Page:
Saturday, 18 September 2021 18:05

18.09.2021 - Break with the Past is Needed to Get Out of Impunity Trap

The level of impunity in the country has reached very serious proportions. The incident in which the Minister of Prison Management Lohan Ratwatte is alleged to have entered prison compounds and threatened Tamil prisoners with his gun and made them kneel down before him is an indictment of the state of the Rule of Law, the independence of institutions and the system of checks and balances in a democracy. So far the minister concerned has only resigned from his portfolio as Minister of Prison Management but not from his other ministerial portfolios.

We note that the accused minister has asserted his innocence several days after the reported incidents took place and after his resignation as Prisons Management minister. As the minister is a member of parliament the National Peace Council believes it is appropriate that an independent inquiry be conducted with the investigators being appointed in a bipartisan manner by the Prime Minister and Opposition Leader to instill public confidence in the process. In the meantime we believe the Minister should resign from all ministerial appointments pending investigation or be removed from such positions. This is an issue that goes to the heart of the issue of impunity and the lack of regard for human rights and dignity in governance.

The problem of impunity of state actors is long standing and precedes the present government. It is this type of conduct with impunity and without accountability, by those in government who set themselves above the law that has taken the country to Geneva and calls into question the rights of individuals and democratic practice within the country. Unfortunately this type of conduct gained political acceptability during the period of the three decades long war and long periods of emergency rule. However, the war is now over more than 12 years and the last election was fought on promises of a restoration of law and order and the practice of discipline as being national values.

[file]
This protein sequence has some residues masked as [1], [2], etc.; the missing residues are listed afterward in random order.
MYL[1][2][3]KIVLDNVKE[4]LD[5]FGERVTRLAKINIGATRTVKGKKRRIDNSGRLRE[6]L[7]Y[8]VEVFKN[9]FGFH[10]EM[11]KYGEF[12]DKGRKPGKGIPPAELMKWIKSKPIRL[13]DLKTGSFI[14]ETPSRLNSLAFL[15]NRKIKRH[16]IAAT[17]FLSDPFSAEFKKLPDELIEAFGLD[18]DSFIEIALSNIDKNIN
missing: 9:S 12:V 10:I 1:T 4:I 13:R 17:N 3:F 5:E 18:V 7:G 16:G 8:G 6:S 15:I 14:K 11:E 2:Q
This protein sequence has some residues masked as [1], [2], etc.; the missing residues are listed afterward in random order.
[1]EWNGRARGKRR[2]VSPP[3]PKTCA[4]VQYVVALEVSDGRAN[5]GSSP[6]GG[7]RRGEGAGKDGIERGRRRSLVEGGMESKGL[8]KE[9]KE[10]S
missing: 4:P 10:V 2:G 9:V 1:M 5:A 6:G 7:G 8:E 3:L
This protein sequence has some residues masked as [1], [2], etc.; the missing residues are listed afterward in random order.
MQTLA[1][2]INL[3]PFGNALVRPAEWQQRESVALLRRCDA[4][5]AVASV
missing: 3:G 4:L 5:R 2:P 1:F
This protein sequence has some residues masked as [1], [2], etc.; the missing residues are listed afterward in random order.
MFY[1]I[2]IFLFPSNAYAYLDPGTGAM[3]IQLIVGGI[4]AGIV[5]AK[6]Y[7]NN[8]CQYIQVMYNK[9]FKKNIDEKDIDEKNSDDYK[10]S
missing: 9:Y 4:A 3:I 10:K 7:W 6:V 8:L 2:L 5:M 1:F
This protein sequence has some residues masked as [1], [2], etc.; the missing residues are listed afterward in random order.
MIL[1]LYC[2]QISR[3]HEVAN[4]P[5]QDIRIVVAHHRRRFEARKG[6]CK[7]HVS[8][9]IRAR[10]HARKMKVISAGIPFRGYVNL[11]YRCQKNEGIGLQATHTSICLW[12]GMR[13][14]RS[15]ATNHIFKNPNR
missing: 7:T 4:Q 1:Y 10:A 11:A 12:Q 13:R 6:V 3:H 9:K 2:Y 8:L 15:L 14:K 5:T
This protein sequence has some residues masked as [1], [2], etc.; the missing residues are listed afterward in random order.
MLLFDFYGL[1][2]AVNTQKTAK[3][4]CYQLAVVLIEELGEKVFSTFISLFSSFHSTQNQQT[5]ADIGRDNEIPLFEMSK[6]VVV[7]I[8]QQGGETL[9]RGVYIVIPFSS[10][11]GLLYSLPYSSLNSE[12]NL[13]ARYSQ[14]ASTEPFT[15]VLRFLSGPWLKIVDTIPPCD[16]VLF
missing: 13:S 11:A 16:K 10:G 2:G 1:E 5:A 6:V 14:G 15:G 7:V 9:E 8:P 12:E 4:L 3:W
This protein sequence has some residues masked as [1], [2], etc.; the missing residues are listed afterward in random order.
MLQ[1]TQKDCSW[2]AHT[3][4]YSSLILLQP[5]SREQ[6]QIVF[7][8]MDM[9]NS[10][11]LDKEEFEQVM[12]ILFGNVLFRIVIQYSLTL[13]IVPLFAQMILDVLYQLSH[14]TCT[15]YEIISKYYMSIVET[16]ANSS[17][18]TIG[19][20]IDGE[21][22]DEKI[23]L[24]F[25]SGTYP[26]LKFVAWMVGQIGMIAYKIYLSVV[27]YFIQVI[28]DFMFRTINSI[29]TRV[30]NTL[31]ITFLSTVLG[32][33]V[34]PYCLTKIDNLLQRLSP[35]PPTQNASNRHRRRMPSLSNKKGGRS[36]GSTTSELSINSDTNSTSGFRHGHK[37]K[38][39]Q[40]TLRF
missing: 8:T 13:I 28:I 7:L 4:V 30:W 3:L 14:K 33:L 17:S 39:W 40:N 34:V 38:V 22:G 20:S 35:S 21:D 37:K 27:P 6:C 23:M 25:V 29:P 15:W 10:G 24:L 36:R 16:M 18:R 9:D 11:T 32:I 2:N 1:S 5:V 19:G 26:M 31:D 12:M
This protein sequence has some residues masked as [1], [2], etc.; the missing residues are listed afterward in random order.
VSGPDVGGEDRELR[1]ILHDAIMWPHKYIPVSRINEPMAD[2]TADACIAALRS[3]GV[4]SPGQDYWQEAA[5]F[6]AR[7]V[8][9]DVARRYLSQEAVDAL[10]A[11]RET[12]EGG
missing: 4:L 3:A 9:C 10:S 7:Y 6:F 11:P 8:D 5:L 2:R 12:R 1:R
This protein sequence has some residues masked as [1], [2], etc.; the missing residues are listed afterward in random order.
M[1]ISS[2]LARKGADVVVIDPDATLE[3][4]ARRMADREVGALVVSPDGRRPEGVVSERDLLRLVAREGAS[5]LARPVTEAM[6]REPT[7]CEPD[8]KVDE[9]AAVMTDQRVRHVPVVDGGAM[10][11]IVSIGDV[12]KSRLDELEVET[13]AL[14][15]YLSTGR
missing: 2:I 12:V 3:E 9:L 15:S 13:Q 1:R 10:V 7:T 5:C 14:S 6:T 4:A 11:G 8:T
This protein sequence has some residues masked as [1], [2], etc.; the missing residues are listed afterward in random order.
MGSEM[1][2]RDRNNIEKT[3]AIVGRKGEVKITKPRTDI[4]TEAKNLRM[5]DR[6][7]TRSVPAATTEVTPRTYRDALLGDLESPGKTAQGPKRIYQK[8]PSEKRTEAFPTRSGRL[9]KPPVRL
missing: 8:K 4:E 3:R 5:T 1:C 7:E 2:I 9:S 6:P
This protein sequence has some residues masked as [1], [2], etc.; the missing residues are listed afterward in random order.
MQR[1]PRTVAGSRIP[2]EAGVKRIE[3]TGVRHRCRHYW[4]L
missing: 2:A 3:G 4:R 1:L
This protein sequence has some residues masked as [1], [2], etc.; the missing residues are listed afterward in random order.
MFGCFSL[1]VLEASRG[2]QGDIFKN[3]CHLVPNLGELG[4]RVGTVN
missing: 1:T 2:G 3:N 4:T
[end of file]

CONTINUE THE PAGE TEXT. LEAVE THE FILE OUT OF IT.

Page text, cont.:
The National Peace Council believes that the time for a break with the past has come. The government needs to walk its talk if it is to serve the country and the national interest. Government leaders need to act within the law and respect the system of checks and balances and the independence of institutions. They need to demonstrate basic decency and civility. 

Governing Council
The National Peace Council is an independent and non-partisan organization that works towards a negotiated political solution to the ethnic conflict in Sri Lanka. It has a vision of a peaceful and prosperous Sri Lanka in which the freedom, human rights and democratic rights of all the communities are respected. The policy of the National Peace Council is determined by its Governing Council of 20 members who are drawn from diverse walks of life and belong to all the main ethnic and religious communities in the country.